Tutoring is what I’ve always done and it’s organically grown into this startup every step of the way. We say at The Tiny Tutor that “tiny steps have big effects” and they really do. Had I not said, “Yes” to every one of the steps I outlined above, I wouldn’t be here now, growing a small business with my kids, about kids, and for kids everywhere. The same thought process I had as a young student teacher to make kids feel massively confident about learning still holds true as I continue to build out this business. Now it’s just taken on a new format – a comprehensive box subscription program with educational and fun video tutorials, all aimed at helping parents feel massively confident teaching their kids, so their kids can feel massively confident about themselves! It’s all about confidence and it starts early. We as parents are also the most important mentors our kids will ever have. We teach them so many lessons, tiny to massive, every single day. It’s time to empower parents to get down on the ground with their kids, with tangible materials that promote retention and mastery, and interact in a meaningful that will forever change their educational trajectory.
Alright, so let’s move onto what keeps you busy professionally?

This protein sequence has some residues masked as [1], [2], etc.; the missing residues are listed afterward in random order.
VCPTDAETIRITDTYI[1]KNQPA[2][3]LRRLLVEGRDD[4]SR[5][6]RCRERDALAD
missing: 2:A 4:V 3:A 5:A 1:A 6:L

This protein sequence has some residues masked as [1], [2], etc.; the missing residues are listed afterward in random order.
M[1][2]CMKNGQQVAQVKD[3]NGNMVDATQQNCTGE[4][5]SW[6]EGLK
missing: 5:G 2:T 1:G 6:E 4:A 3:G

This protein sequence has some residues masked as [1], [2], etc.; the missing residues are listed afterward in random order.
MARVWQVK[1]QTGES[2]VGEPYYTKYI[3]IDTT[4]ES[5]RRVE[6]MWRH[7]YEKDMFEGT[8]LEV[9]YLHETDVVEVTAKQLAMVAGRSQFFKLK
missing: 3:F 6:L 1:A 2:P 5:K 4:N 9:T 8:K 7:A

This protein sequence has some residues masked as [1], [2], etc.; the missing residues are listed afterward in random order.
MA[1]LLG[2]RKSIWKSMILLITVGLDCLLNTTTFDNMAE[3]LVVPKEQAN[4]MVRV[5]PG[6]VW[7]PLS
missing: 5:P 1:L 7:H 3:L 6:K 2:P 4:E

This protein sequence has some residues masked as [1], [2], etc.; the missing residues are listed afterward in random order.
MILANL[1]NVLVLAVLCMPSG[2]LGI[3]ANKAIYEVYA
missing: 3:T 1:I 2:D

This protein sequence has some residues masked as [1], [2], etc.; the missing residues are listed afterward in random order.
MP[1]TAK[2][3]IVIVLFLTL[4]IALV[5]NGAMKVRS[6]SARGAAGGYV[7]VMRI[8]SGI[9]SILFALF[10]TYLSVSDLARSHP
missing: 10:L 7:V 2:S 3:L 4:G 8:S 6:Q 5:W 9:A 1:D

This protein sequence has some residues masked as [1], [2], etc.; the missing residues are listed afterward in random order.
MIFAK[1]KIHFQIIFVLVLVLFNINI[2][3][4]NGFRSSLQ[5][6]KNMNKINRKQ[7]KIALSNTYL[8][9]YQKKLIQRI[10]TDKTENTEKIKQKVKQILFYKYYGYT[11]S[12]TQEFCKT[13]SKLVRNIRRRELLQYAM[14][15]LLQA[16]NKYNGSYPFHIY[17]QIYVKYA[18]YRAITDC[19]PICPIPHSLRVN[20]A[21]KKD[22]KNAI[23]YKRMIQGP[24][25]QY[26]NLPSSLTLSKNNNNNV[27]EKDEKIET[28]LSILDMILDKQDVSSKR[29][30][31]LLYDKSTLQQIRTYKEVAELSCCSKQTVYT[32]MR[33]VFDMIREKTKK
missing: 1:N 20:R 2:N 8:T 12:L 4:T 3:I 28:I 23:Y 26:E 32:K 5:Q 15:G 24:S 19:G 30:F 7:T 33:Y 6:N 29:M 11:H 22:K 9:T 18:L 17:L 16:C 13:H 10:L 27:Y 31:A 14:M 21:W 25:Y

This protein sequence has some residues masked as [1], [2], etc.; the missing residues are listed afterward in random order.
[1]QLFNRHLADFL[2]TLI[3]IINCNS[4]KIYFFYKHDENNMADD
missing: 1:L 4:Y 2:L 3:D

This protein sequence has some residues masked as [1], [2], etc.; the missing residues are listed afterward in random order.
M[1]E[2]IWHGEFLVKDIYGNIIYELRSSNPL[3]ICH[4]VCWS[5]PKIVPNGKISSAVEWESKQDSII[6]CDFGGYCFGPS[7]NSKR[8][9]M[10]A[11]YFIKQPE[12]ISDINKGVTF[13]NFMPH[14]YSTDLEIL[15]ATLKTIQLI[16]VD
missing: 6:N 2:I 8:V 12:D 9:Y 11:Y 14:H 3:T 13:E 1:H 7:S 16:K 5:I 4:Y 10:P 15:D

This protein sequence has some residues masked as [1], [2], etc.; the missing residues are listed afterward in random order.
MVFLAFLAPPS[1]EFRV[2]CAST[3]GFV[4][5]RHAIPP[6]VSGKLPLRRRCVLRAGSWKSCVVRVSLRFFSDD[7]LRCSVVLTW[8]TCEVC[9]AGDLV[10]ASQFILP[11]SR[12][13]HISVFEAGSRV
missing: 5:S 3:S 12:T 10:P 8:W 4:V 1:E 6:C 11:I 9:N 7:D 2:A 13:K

As an actor and educator, I used to think I had two disparate interests. Once I started tutoring however, I realized how my creativity, adaptability, and resilience as an artist complemented my teaching and set me apart as an educator. I seem to have a never ending well of energy – it’s the main quality all of my students first mention. I also always try to meet my students right where they’re at and build their confidence from there. Whether I’m teaching an 8th grader to master his multiplication facts (because he never learned them) using a Blink 182 song, making up a fun riddle for a 1st grader to remember the sound of short “a”, or dissecting the character of Stella for a Streetcar Named Desire essay, I’m adapting to that student’s needs and strengths in that particular moment. I’m utilizing any creative story or device that helps them see the material with a fresh perspective and keeps them engaged. By staying open and resilient, I’m modeling those same behaviors for them. Pursuing acting and now writing has never been easy. It’s 99% rejection, 100% adaptability, 150% resilience and infinite creativity. I don’t take any of the rejection personally anymore. I stick to what matters, which is understanding humankind and bringing it to life (on the screen or on the page). It turns out that my two interests aren’t disparate at all and help me understand and relate to my students, no matter what age they are and what I’m teaching. Combining my interests as an acting coach and teacher in LA and serving on the UCLA Faculty in their Professional Acting Program has been such a honor. It fuels me to teach the craft of acting and to find the vulnerability in any character. It also fuels me to find the inner confidence of all of my students. That’s what I’d like people to know about my brand – I’m the tiny 4’11” (and 1/2) educator with an uncanny ratio of energy to height and no matter what I’m teaching, I’m cultivating confidence.